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Graaff-Reinet’s acclaimed ceramic artist

GRAAFF-REINET is home to a humble ceramic artist whose commissions are not only sold locally, but grace places like the Grande Roche Hotel in Paarl.

Thirty years ago, Marion Mangold was trained in ceramic design by the renowned Spanish tile artist, Lorenzo Checa, who at the time lived in Henley-on-Klip.

Graaff-Reinet’s acclaimed ceramic artist, Marion Mangold. Photo:SUPPLIED

After working in corporate insurance in Johannesburg for 18 years, Mangold finally decided to settle down in Graaff-Reinet in February 2018, pursuing her love for ceramic art full-time.

“I don’t work with raw clay, but decorate and paint ready glazed tiles and crockery,” Mangold explained.

“I like to work in themes, like the Karoo wildlife series I designed myself, and the Graaff-Reinet series, consisting of well-known landmarks like Spandaukop, Reinet House and the NG Kerk.”

Reinventing one’s art and keeping up with trends are important if an artist wishes his or her work to remain relevant, Mangold believes.

“Fashions have changed. Decorative tiles in bathrooms are no longer fashionable; people now opt for natural and polished looks.

“Nowadays I do a lot of giftware, fireplaces and signage, like house numbers.”

When Komani-Karoo Express dropped in on Mangold, the kitchen table was stacked with uniquely designed commemorative tiles for a girls’ school reunion in Komani.

“We are very lucky here in Graaff-Reinet to source old oregon pine wood from builders. A local carpenter kindly planes them, after which they are framed so they can be hung on a wall.

From plain ceramic item to beautifully crafted piece of art is a long and complicated manufacturing process which includes designing and drawing, computer graphics, silkscreening, kiln firing, hand painting and re-firing.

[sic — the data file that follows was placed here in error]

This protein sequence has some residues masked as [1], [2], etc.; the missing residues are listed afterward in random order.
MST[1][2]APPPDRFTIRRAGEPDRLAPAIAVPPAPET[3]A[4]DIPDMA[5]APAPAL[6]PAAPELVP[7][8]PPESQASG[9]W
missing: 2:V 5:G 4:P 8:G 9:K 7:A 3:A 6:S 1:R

“I use a specially imported ceramic onglaze,” Mangold said, admitting that her favourite part of the process was finally sitting down to printed items and doing hours and hours of hand painting.

“I am inspired by ideas from overseas catalogues, and also enjoy designing my own unique works. I like to be innovative and creative, and enjoy the freedom of creating larger works like murals,” she says.

Mangold has worked with architects and interior designers to revamp a number of Sun International hotels in Swaziland and Lesotho.

Nowadays her giftware sells well at various retail outlets, like Woodstock & Willow in Bedford, where her beautifully colourful, framed replica Turkish tiles are quite popular.

The Waarehouse Arts and Crafts Gallery in Bathurst stocks Mangold’s equally popular range of Portuguese tiles and tea trays, and some weekends one can find her at the Graaff-Reinet Community Market.

A typical artist, whose mind keeps racing with new ideas, Mangold whips out picture after picture of projects she hopes to tackle next.

“I am a member of the Eastern Cape Potters Association, and hope to collaborate with some colleagues in future projects as well,” she says.

For information, Contact Marion on 083 341 222 or email cretangoldceramics@gmail.com.

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